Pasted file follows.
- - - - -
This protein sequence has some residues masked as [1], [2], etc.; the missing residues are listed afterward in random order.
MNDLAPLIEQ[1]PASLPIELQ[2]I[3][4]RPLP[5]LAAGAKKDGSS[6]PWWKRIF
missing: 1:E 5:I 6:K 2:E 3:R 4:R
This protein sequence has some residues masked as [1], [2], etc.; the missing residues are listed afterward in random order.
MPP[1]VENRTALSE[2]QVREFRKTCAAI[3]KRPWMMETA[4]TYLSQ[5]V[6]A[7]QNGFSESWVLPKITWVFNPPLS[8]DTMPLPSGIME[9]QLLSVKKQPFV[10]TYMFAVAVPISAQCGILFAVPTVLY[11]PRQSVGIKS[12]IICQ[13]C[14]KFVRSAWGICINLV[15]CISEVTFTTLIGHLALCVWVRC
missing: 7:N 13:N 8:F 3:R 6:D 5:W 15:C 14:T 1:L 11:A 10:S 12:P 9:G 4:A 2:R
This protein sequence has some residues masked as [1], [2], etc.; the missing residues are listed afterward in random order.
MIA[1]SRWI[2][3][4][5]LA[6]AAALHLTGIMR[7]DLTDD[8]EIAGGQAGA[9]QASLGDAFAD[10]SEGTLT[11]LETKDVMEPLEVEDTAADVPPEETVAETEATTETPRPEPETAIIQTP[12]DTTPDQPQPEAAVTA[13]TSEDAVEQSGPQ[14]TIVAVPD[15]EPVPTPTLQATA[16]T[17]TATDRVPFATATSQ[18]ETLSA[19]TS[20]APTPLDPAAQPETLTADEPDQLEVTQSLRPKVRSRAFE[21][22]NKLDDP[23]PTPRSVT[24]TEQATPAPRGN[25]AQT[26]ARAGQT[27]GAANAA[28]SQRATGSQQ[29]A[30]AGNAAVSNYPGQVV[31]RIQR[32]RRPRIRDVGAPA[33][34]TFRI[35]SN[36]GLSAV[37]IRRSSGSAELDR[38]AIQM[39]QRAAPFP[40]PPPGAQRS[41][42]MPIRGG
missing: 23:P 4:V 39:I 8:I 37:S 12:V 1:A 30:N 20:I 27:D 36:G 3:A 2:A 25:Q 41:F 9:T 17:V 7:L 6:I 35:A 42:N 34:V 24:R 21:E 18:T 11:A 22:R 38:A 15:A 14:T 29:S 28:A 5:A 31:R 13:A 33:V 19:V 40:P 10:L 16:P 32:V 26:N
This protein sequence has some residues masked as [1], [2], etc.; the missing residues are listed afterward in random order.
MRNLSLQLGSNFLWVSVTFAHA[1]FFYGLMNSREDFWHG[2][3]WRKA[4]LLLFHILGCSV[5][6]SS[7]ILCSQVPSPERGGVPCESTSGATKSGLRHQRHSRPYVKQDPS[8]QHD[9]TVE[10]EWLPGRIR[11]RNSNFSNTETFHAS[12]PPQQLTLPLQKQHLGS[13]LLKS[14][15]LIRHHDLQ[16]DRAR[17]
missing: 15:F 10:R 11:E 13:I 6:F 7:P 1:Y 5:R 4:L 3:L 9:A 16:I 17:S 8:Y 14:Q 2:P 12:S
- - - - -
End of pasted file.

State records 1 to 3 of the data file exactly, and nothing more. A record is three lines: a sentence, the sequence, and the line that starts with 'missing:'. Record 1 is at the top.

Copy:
This protein sequence has some residues masked as [1], [2], etc.; the missing residues are listed afterward in random order.
MNDLAPLIEQ[1]PASLPIELQ[2]I[3][4]RPLP[5]LAAGAKKDGSS[6]PWWKRIF
missing: 1:E 5:I 6:K 2:E 3:R 4:R
This protein sequence has some residues masked as [1], [2], etc.; the missing residues are listed afterward in random order.
MPP[1]VENRTALSE[2]QVREFRKTCAAI[3]KRPWMMETA[4]TYLSQ[5]V[6]A[7]QNGFSESWVLPKITWVFNPPLS[8]DTMPLPSGIME[9]QLLSVKKQPFV[10]TYMFAVAVPISAQCGILFAVPTVLY[11]PRQSVGIKS[12]IICQ[13]C[14]KFVRSAWGICINLV[15]CISEVTFTTLIGHLALCVWVRC
missing: 7:N 13:N 8:F 3:R 6:D 5:W 15:C 14:T 1:L 11:A 10:S 12:P 9:G 4:A 2:R
This protein sequence has some residues masked as [1], [2], etc.; the missing residues are listed afterward in random order.
MIA[1]SRWI[2][3][4][5]LA[6]AAALHLTGIMR[7]DLTDD[8]EIAGGQAGA[9]QASLGDAFAD[10]SEGTLT[11]LETKDVMEPLEVEDTAADVPPEETVAETEATTETPRPEPETAIIQTP[12]DTTPDQPQPEAAVTA[13]TSEDAVEQSGPQ[14]TIVAVPD[15]EPVPTPTLQATA[16]T[17]TATDRVPFATATSQ[18]ETLSA[19]TS[20]APTPLDPAAQPETLTADEPDQLEVTQSLRPKVRSRAFE[21][22]NKLDDP[23]PTPRSVT[24]TEQATPAPRGN[25]AQT[26]ARAGQT[27]GAANAA[28]SQRATGSQQ[29]A[30]AGNAAVSNYPGQVV[31]RIQR[32]RRPRIRDVGAPA[33][34]TFRI[35]SN[36]GLSAV[37]IRRSSGSAELDR[38]AIQM[39]QRAAPFP[40]PPPGAQRS[41][42]MPIRGG
missing: 23:P 4:V 39:I 8:I 37:S 12:V 1:A 30:N 20:I 27:D 36:G 3:A 2:A 25:Q 41:F 9:T 17:V 7:L 6:I 35:A 42:N 34:V 24:R 21:E 18:T 11:A 22:R 38:A 15:A 14:T 29:S 28:A 5:A 31:R 13:A 33:V 19:V 40:P 10:L 16:P 32:V 26:N